Biomechanics and sports medicine have always been of interest to me since I entered podiatry school. After my first year of surgical residency, I was fortunate to do the Biomechanics Fellowship at the California College of Podiatric Medicine (CCPM). Even though the year of my Biomechanics Fellowship was the period of my life when I probably experienced the greatest intellectual growth, I ended the year with more questions than I had answers.
I saw that all the traditional biomechanical measurements based on subtalar joint neutral that I had been trained to perform as a podiatry student did not necessarily correlate to my patients’ symptoms. Even though most patients were getting better with the orthoses that all the clinicians and myself made for them, none of our measurements of “foot deformities” exactly agreed with each other.
Toward the end of my Biomechanics Fellowship, I began reading the medical and biomechanics literature that was outside the podiatric sphere. The most influential references I remember reading from the CCPM library were a book on knee biomechanics by a Belgian orthopedic surgeon, Paul Maquet, MD, and a series of papers on foot and ankle biomechanics by John Hicks, MD, an orthopedic surgeon in England, and Benno Nigg, Dr.sc.nat., Dr.h.c., a biomechanist in Canada.
In their book and papers, Drs. Maquet, Hicks and Nigg all used an engineering approach to discuss and illustrate the internal forces and stresses within the structures of the foot and lower extremity. Their physics-based engineering approach was a revelation to me after spending years at CCPM learning how to properly measure subtalar joint neutral, measure “forefoot to rearfoot deformities” and “rearfoot deformities,” and make foot orthoses to “prevent compensations for forefoot and rearfoot deformities.”
By using easily understandable models of the foot and lower extremity, these three men effortlessly discussed what was mechanically occurring inside the foot and lower extremity during weightbearing activities. I became hooked on this idea that we, as podiatrists, could also learn more about the internal forces and stresses that each structural component of the foot and lower extremity was subject to by “thinking like an engineer.”
Upon reading more about engineering principles during my early years of practice, I began to learn more about the concepts that engineers use to build, for example, bridges, buildings, automobiles and ships. I realized that, unlike podiatrists who seemed to concentrate on static clinical measurements and static radiographic images of the foot and lower extremity, engineers focused on trying to understand the internal forces and stresses on each component of the structure they were designing in order to keep the bridge, building or machine from mechanically failing.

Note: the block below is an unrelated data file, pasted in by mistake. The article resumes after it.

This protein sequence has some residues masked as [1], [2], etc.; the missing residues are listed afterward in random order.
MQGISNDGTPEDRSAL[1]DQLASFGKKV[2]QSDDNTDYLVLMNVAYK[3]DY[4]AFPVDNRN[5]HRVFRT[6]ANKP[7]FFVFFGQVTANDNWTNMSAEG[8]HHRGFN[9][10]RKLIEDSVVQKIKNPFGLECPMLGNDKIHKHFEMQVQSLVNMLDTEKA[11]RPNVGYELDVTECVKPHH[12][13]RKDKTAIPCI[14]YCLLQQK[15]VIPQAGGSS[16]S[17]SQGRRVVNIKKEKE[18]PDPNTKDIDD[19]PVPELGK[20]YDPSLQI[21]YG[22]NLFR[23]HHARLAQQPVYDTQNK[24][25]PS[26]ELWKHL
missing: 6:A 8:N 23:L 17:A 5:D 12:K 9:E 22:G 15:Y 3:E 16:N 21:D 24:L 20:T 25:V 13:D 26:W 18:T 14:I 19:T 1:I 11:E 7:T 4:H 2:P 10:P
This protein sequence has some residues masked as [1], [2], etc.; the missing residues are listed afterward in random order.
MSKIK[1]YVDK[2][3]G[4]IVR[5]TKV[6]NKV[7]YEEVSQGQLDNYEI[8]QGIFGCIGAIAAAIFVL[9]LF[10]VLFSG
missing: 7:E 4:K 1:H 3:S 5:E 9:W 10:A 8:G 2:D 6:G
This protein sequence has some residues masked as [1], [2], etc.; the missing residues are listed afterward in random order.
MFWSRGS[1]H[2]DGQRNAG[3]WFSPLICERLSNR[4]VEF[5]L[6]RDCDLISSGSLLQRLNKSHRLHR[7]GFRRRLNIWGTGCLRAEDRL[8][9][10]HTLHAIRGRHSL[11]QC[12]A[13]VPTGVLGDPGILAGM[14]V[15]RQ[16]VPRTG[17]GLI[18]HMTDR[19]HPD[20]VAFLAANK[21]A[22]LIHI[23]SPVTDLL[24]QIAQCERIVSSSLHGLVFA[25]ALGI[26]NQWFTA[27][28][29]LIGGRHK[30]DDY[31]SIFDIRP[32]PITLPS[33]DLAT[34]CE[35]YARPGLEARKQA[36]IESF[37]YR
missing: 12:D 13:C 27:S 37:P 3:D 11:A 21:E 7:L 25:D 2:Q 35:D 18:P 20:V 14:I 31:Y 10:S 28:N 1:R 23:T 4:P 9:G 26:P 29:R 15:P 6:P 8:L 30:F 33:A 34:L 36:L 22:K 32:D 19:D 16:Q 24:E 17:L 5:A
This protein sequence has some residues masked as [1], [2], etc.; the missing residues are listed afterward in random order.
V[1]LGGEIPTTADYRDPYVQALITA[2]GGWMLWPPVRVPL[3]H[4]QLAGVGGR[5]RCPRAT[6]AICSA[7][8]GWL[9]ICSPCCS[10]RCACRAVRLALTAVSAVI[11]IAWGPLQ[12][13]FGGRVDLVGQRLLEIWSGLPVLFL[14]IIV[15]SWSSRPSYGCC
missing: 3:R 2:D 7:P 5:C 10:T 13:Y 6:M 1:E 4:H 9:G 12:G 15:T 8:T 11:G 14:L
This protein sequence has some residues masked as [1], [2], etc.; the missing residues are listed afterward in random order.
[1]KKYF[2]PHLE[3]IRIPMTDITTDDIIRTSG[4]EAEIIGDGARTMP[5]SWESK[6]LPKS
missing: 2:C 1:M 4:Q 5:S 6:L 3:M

Now, over 28 years since I graduated from my Biomechanics Fellowship, I am even more convinced that the way forward for our profession is for all of us to think more like engineers. If our desire as a podiatry profession is to remain as the medical specialty that most fully understands the mechanically-based etiologies of the various pathologies of the foot and ankle, we need to move forward intellectually.
We must start focusing our podiatry school education and podiatry seminar content more on how abnormal stresses generate within the tissues of the foot and lower extremity, and how we can best reduce those pathological stresses to more physiologic levels, whether with stretching, strengthening, strapping, padding, bracing, foot orthoses and/or surgery. We must start focusing our energy and education more on how shoes, foot orthoses, braces and our foot and ankle surgeries affect the forces and stresses acting on and within the foot and lower extremity so our patients can heal faster and suffer fewer post-treatment sequelae. I believe this “tissue stress approach” will be the key to more effective conservative and surgical treatment for our patients, and to the continuing success and development of our profession.
Patients seek our help because of painful and disabling foot and lower extremity pathologies caused by abnormal tissue stresses, not because they have 3-degree forefoot valgus or 6-degree rearfoot varus “deformities.” Pathologies are caused by abnormal tissue stresses, not necessarily because feet are “pronated,” “supinated,” “flat-footed” or “high-arched.”
All podiatrists need to begin to think more like engineers to understand the abnormal tissue stresses that cause foot and lower extremity injury so they can all better improve the lives of their patients with the most effective conservative and/or surgical treatments. Our patients deserve it and the healthy future of our profession demands it.
Dr. Kirby is an Adjunct Associate Professor within the Department of Applied Biomechanics at the California School of Podiatric Medicine at Samuel Merritt University in Oakland, Calif. He is in private practice in Sacramento, Calif.
Dr. McCord retired from practice in 2008 at the Centralia Medical Center in Centralia, Wash.